Daily Kos, USA
Fri Sep 21, 2012 at 04:00 PM PDT
Unfit to Serve
by rserven <http://www.dailykos.com/user/rserven> for TransAction
With the anniversary of the repeal of Don't Ask, Don't Tell just
passed, questions are arising over the military's continued stance
that transgender people are unfit to serve.
The Advocate <http://www.advocate.com/politics/military/2012/09/19/meet-silent-sold...>
tracked down some current and recent transpeople who are serving or
have just finished serving.
In the interest of full disclosure, this author must admit to serving
in the US Army during the Vietnam Era (1971-1973). She did not serve
oversees , but rather was stationed at the United States Disciplinary
Barracks at Fort Leavenworth, KS, where she was a correctional
specialist who rose to the pay grade of E5 (Spec-5, which is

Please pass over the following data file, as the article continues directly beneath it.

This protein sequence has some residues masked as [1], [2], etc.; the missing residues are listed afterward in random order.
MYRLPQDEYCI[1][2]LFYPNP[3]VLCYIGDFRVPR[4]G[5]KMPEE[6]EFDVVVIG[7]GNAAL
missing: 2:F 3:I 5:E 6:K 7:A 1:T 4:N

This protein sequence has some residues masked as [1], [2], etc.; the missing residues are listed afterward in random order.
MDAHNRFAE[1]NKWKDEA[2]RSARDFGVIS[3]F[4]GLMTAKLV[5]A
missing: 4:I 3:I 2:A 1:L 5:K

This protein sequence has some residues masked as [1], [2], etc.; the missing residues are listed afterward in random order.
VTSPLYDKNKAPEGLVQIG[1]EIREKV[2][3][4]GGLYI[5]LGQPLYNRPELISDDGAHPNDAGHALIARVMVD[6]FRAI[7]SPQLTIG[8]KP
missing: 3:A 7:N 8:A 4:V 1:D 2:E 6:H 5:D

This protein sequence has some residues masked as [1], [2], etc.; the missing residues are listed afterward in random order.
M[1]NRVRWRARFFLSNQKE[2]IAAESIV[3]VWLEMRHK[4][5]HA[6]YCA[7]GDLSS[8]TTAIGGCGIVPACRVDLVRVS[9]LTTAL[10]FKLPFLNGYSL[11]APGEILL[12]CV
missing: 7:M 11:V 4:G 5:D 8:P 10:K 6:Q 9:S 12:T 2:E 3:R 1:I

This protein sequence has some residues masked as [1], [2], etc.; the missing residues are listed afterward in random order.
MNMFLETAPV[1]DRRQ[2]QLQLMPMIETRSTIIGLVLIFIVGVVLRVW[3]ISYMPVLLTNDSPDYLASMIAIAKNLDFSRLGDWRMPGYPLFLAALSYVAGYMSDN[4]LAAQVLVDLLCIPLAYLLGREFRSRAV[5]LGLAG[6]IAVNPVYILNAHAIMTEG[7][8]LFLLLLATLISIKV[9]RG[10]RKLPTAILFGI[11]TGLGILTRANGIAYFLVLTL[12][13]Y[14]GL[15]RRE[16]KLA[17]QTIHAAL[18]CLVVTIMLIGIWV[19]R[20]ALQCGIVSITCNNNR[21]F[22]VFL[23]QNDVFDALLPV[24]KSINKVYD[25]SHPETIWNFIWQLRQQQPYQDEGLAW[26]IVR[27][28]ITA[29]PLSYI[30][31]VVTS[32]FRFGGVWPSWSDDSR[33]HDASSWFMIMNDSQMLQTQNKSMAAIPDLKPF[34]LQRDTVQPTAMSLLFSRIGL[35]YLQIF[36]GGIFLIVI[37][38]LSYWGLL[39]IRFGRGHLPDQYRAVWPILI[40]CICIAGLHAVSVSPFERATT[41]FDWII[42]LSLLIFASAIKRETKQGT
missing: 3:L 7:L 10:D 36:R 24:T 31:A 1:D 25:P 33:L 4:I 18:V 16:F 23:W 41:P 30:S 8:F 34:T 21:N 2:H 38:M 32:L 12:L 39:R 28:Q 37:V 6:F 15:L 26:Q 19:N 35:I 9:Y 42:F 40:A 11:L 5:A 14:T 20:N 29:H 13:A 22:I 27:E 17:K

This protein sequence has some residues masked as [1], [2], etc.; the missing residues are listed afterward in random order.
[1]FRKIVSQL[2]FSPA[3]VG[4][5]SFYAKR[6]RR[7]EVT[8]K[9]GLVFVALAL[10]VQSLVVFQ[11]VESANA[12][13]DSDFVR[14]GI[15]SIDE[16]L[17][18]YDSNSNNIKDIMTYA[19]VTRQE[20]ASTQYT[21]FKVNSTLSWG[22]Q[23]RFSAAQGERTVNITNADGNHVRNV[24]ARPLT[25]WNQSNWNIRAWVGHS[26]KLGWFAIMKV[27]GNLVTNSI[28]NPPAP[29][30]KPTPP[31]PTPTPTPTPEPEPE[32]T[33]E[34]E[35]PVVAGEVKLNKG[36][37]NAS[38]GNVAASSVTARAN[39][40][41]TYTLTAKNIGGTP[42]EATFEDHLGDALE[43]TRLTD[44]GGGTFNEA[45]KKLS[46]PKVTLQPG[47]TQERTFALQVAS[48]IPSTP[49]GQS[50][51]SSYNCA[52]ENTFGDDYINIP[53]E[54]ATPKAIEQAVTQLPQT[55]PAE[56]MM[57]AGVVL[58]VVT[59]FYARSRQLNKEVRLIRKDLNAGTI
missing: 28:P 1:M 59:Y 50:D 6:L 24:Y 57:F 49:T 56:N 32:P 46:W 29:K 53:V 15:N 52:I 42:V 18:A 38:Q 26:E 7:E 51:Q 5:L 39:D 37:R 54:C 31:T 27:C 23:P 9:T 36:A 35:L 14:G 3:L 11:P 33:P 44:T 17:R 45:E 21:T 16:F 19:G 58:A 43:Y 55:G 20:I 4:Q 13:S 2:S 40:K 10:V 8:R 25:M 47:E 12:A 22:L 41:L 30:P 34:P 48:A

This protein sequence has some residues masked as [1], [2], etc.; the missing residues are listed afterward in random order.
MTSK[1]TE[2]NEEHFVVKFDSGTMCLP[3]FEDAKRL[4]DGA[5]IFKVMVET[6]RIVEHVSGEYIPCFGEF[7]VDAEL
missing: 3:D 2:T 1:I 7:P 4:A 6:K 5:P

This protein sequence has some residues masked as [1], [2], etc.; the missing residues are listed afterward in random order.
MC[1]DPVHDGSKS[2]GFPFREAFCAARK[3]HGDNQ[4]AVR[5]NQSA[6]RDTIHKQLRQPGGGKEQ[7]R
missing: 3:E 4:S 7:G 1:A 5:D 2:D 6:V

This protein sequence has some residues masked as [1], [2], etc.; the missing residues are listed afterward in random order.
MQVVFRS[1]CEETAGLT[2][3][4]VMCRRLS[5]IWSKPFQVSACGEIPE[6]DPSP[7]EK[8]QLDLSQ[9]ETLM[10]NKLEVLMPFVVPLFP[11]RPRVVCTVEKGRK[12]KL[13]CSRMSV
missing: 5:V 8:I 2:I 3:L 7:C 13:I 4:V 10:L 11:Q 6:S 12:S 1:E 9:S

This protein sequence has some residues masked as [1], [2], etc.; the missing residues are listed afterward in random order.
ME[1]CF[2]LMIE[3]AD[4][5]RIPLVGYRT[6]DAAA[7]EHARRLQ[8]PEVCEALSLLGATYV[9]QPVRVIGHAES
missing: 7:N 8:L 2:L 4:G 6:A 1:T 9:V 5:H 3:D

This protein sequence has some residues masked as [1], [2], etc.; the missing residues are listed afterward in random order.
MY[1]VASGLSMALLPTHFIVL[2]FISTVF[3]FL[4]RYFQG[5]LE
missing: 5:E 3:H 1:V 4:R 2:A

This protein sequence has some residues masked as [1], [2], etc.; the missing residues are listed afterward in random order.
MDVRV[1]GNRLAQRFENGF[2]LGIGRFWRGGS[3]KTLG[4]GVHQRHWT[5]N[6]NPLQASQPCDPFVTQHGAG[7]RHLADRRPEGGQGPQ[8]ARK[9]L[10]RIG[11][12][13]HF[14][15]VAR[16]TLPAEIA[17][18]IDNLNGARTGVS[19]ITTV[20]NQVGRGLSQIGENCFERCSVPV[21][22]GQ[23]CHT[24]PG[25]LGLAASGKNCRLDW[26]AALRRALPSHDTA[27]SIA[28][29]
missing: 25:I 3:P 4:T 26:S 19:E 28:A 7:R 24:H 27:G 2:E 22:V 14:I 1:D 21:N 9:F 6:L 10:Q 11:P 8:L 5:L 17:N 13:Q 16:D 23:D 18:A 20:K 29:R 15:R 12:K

equivalent to sergeant). She separated with an Honorable Discharge
and a Presidential Commendation.
This was all around two decades before she transitioned.
The Advocate's article features looks at Toni Blessing, who served 8
years as a petty officer in the US Navy from 1996 to 2004 and Brynn
Tannehill, a former Navy lieutenant-commander, plus some personnel
currently serving who cannot reveal their full identities if they wish
to continue to serve.
Blessing's fellow crewmen called him "the ideal sailor". Blessing's
service record is reported to be above reproach. When Blessing was
having his exit interview, his commanding officer asked him for an
explanation for why he was getting out.
I told him Iím transgender, and unfortunately the military sees
that as a problem. I need to live my life as who I am, and I canít be
me and be in the Navy.
Gay and lesbian (and bisexual) Americans are now allowed to serve
openly in the United States Military. Transgender Americans serve in
secret. But make no dobt about it, we do serve.